Monday, August 22, 2011

Philosophy: does it matter?

I miss many things about my colloquies with my late 'net friend Stephen Heersinck. His older views are still available at, but alas no dialogue is possible now.

Stephen had had extensive training in the field of analytic philosophy, and one of the matters we used to argue about was the value of that current of thought--and indeed any form of academic philosophy. I took the negative position, having been repeatedly disappointed over the years in my quest to find any enlightenment in what passes for contemporary philosophy. Obviously, such figures as Plato, Aristotle, and Kant are different, but their day is long past, alas.

Now this thread has been taken up by Stanley Fish, the maverick professor of English and Law, in a series in the Opiniator section of the NY Times online. Fish recognizes that philosophical reflection may keep the brain limber because it offers a mental workout. Yet he holds that it is inconsequential because it does not deliver answers to any of life's most important questions, In these matters philosophical arguments are generally marshaled only post quem, in an effort to justify conclusions previously attained by other means,

I will not try to summarize his arguments further, though perhaps this tidbit will help.

Stanley Fish:

"Philosophy is fun; it can be a good mental workout; its formulations sometimes display an aesthetically pleasing elegance. I’m just denying to philosophy one of the claims made for it - that its conclusions dictate or generate non-philosophical behavior ..." (

Some discussion has been elicited, in the comments sections after the pieces, and from Paul Boghossian who points (Scribd) to David Velleman's dissent.

I'm sorry that I can't supply a full set of URL pointers, but the pieces should be fairly easy to find.



Anonymous Thomas Kraemer said...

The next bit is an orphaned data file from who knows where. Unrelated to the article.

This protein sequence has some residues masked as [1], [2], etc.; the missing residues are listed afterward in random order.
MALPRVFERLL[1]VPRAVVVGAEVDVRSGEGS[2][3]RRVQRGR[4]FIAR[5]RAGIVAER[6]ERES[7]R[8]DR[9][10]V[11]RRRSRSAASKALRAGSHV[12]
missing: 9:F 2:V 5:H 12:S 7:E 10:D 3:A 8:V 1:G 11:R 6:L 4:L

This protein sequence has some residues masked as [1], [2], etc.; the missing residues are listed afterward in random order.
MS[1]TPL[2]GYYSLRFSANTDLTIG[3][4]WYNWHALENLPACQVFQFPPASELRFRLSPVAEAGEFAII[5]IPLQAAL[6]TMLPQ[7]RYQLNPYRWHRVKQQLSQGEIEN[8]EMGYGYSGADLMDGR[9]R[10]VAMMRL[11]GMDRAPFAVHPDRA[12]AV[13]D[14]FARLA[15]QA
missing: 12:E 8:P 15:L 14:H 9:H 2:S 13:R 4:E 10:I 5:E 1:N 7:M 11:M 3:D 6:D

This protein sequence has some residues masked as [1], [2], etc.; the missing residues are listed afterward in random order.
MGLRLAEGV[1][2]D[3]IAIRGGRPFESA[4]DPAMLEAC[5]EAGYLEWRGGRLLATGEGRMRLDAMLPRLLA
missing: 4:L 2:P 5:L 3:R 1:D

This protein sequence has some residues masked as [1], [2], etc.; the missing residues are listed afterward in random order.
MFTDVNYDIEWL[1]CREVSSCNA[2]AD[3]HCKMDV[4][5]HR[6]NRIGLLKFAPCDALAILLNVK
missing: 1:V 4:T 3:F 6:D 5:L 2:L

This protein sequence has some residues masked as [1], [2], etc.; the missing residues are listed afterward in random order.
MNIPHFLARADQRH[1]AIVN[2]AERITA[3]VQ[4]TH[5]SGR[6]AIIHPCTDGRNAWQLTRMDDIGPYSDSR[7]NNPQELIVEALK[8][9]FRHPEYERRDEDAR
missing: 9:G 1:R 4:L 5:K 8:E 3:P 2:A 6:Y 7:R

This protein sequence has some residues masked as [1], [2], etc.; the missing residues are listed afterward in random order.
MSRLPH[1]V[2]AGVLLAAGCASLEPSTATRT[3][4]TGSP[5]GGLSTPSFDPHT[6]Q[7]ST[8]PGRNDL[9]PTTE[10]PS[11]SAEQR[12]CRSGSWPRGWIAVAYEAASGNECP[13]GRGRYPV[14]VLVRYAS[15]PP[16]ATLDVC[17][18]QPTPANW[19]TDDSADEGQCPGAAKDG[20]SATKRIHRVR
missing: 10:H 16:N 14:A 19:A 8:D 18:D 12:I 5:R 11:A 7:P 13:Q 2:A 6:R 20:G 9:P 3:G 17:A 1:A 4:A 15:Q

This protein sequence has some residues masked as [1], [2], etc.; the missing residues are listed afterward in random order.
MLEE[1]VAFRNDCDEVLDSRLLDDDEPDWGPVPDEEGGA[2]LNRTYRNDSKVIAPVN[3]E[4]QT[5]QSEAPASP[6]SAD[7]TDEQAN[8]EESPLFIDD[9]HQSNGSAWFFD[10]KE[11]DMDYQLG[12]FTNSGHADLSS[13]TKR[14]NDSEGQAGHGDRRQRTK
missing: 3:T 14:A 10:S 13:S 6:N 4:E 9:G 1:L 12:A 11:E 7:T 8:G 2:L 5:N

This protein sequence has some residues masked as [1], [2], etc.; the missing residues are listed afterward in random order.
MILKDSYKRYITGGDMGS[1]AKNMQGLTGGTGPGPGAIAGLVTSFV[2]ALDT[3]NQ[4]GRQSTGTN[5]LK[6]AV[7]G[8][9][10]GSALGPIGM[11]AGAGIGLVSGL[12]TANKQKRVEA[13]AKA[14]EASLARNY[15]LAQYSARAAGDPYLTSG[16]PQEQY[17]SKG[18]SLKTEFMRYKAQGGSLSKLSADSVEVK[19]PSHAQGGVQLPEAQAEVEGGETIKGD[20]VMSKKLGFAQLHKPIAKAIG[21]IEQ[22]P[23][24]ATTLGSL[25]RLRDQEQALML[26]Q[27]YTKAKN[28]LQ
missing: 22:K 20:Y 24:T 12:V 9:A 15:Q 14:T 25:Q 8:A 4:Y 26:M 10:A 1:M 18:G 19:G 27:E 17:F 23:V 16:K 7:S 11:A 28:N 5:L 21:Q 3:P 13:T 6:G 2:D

Yes, philosophy matters because philosophical principles are the theoretical foundation of all the computers and software programs we use today to make other new discoveries. The philosophical discoveries of mankind are continuing to be appropriated in newer and more advanced computers and software programs.

When modern computers were being developed in the 1950s and 1960s, many of the academic papers in computer science cited philosophers, such as Karl Popper, as being the theoretical foundation for what they were doing. As a graduate student, I was expected to take a graduate level course sequence in philosophy (I got a D -- back when they still gave out such grades!), but I passed the class only because the professor specialized in the philosophy of science and he had a mission of transferring the value of his knowledge to practical application in science. He was content that he had infected me with a desire to learn more, even though I couldn't write a philosophy paper worth anything.

It was not until years later that I understood the wisdom of philosophy and why it matter, other than the reason in the old joke about philosophers using it to contemplate their own navel. Philosophy matters as much as any other intellectual discipline of man.